Research Results

Mango internal defects and quality

In GreenCHAINge an innovative “smart chain” is being developed. Overall goal is to improve the intrinsic quality of the product on the shelf. For mangoes, the detection of internal defects is important.

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The objective of this activity was to obtain uniform and RTE (Ready to Eat) mangos on the shelf, to understand reasons for internal defects like pulp-browning and to improve quality by controlling reasons for internal defects.

Experiment and Results

More than 3000 mangoes shipped from Brazil were measured on internal defects in the period between November 2016 and January 2017. These measurements showed that pulp browning correlates with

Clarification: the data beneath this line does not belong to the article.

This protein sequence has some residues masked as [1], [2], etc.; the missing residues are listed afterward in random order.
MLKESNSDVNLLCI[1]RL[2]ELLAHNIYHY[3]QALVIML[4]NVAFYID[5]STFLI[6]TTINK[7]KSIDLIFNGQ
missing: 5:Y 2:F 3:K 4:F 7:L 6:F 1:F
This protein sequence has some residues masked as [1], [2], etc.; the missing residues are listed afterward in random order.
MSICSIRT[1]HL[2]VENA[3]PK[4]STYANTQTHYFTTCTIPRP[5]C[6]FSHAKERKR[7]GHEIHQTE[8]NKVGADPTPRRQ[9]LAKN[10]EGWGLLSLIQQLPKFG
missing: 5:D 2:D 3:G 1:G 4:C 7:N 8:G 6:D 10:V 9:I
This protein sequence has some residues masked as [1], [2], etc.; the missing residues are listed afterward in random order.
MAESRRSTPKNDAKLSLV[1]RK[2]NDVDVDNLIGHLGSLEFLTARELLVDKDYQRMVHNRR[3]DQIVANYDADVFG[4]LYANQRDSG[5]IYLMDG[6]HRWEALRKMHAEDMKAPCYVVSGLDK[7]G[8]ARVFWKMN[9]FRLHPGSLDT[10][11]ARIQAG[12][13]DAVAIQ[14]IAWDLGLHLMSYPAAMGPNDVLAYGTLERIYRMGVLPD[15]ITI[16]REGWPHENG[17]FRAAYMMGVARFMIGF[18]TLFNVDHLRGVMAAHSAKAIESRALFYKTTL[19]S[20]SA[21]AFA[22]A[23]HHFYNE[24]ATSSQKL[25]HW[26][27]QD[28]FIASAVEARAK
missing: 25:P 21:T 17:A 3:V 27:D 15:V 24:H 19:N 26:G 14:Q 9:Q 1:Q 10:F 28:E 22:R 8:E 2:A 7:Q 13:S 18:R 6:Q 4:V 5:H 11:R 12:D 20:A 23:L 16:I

• Decreased firmness.
  • Increased internal dark yellow color.
  • Higher ripening temperature.

Additional experiments showed that pulp-browning correlates with increased storage time.

In a second experiment, mangoes were cut into 1 cm2 mango cubicles to mimic “cut mango pieces”. This experiment showed that an increase in internal breakdown correlates with browning of the mango cubicles.

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Figure left: Percentage of internal breakdown increases at higher ripening temperature, for both cultivars Keitt and Kent.
Figure right: Percentage of internal breakdown increases upon longer storage (respectively 3 weeks, 5 weeks or 7 weeks at 16 °C).


Internal pulp browning is mostly observed in ripe mangoes, where temperature and storage time are positively correlated with the internal breakdown of cell tissue.

Understanding of the factors that trigger internal defects / browning can help to improve decision making in the current logistics chain, thereby minimizing practices that contribute to the problem.